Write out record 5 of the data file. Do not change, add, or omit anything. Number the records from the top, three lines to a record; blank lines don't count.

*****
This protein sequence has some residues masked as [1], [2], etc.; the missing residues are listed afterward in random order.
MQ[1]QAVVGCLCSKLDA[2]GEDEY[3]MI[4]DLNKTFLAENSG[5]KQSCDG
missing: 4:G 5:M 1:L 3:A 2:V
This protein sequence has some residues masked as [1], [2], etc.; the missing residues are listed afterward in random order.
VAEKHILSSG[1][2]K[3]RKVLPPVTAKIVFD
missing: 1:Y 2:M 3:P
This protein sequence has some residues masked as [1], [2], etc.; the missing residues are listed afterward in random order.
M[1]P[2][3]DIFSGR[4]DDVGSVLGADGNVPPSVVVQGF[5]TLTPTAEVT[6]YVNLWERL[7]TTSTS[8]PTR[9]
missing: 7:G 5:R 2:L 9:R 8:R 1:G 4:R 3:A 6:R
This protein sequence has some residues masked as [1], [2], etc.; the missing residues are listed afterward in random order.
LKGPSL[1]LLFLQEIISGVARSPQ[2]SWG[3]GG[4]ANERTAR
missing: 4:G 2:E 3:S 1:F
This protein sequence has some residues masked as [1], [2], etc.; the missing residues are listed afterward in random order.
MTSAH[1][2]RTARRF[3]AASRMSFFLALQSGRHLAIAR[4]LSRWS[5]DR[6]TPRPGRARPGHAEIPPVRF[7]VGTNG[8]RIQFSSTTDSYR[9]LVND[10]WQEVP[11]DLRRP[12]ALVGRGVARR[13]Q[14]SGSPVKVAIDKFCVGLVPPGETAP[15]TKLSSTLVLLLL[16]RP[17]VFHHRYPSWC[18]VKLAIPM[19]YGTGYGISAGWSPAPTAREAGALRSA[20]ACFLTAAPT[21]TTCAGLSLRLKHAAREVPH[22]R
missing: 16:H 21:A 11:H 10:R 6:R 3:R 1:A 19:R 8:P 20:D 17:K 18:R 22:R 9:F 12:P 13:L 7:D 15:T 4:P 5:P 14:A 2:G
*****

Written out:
This protein sequence has some residues masked as [1], [2], etc.; the missing residues are listed afterward in random order.
MTSAH[1][2]RTARRF[3]AASRMSFFLALQSGRHLAIAR[4]LSRWS[5]DR[6]TPRPGRARPGHAEIPPVRF[7]VGTNG[8]RIQFSSTTDSYR[9]LVND[10]WQEVP[11]DLRRP[12]ALVGRGVARR[13]Q[14]SGSPVKVAIDKFCVGLVPPGETAP[15]TKLSSTLVLLLL[16]RP[17]VFHHRYPSWC[18]VKLAIPM[19]YGTGYGISAGWSPAPTAREAGALRSA[20]ACFLTAAPT[21]TTCAGLSLRLKHAAREVPH[22]R
missing: 16:H 21:A 11:H 10:R 6:R 3:R 1:A 19:R 8:P 20:D 17:K 18:R 22:R 9:F 12:P 13:L 7:D 15:T 4:P 5:P 14:A 2:G